Prince Harry Received A Top Military Honor In New Zealand For This Incredible Reason

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The past couple weeks have been an exciting time for royal watchers, as the Duke and Duchess of Sussex embarked on their 16-day tour of Australia, Fiji, Tonga, and New Zealand. To begin their last leg of the trip, Prince Harry and Meghan Markle arrived in Wellington, New Zealand on Oct. 28 where they visited the Pukeahu National War Memorial Park. At the war memorial, Prince Harry received New Zealand’s highest military honor, a medal called the "Badge in Gold," to honor the work Prince Harry has done with injured veterans. It was a proud moment for both of the royals, and Meghan got to participate in the ceremony by pinning the medal to Harry's suit, People reports.

Royal New Zealand Returned and Services’ Association president BJ Clark awarded Prince Harry with the medal, and in a picture shared by the Kensington Palace Twitter account, you can see Meghan Markle beaming proudly during the ceremony. The medal that Prince Harry received came at the perfect time, seeing as the Invictus Games just ended on Oct. 27 in Sydney, Australia, and that special event demonstrates Prince Harry's dedication to promoting rehabilitation for injured veterans.

In 2014, Prince Harry founded the Invictus Games, a Paralympic-like even in which injured service members compete. On the Games' website, the Invictus Games Foundation is described as one that "promotes the importance of sport and physical activity in the rehabilitation journey of wounded, injured and ill service members and veterans." Both Harry and Meghan spoke at Sydney's Invictus Games 2018 closing ceremony before boarding the plane — along with New Zealand's Invictus Games team — to go to New Zealand.

Upon arrival in New Zealand, the Duke and Duchess of Sussex were treated to a traditional Māori greeting called Haka Pōwhiri, which Kensington Palace's Twitter translates to "the Dance of Welcome." But before Meghan and Harry were welcomed, they were challenged in what's called the Wero, which the Kensington Palace's Twitter states, determines "whether visitors have come in peace or with hostile intent." For this one, Prince Harry took part in the Māori's traditional ceremony, and a picture of him crouching on the ground in his suit was posted by the Kensington Palace's Twitter account.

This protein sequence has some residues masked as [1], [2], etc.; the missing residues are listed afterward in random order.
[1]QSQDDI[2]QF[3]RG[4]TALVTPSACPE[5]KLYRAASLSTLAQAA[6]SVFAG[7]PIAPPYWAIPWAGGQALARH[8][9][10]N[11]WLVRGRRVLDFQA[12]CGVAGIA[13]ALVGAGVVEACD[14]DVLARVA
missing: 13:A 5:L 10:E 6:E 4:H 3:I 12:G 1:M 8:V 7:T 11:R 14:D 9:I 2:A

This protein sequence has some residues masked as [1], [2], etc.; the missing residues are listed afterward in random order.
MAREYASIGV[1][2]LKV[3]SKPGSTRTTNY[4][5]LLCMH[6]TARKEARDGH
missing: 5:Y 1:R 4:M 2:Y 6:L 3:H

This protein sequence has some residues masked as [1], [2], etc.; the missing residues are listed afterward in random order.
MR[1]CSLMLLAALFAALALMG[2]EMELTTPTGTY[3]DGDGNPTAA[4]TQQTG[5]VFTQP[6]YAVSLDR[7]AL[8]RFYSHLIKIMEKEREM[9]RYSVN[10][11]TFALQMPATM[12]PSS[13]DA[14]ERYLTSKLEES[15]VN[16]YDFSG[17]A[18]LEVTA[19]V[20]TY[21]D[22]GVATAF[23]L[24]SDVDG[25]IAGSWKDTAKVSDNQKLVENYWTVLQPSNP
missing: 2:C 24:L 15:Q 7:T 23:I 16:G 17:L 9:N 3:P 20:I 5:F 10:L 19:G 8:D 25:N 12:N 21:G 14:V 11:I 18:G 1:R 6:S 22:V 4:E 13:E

As much well-deserved attention as Prince Harry received on the royal couple's first day in New Zealand, Meghan Markle later took the spotlight at a celebration of the country's 125th anniversary of universal female suffrage. Markle commended New Zealand for becoming the first country in the world where all women were allowed to vote. "Women's suffrage is about feminism, but feminism is about fairness," Markle said, according to the BBC. As People notes, this was the third speech that Markle gave on the royal tour, and it's been a great chance for the world to see how well the Duchess of Sussex fulfills her royal duties. Most would probably agree that she's been flawless.

Between Prince Harry receiving New Zealand's highest military honor and Meghan Markle's empowering speech, it seems that the Duke and Duchess's royal tour is ending on a high note. If only it could go on forever.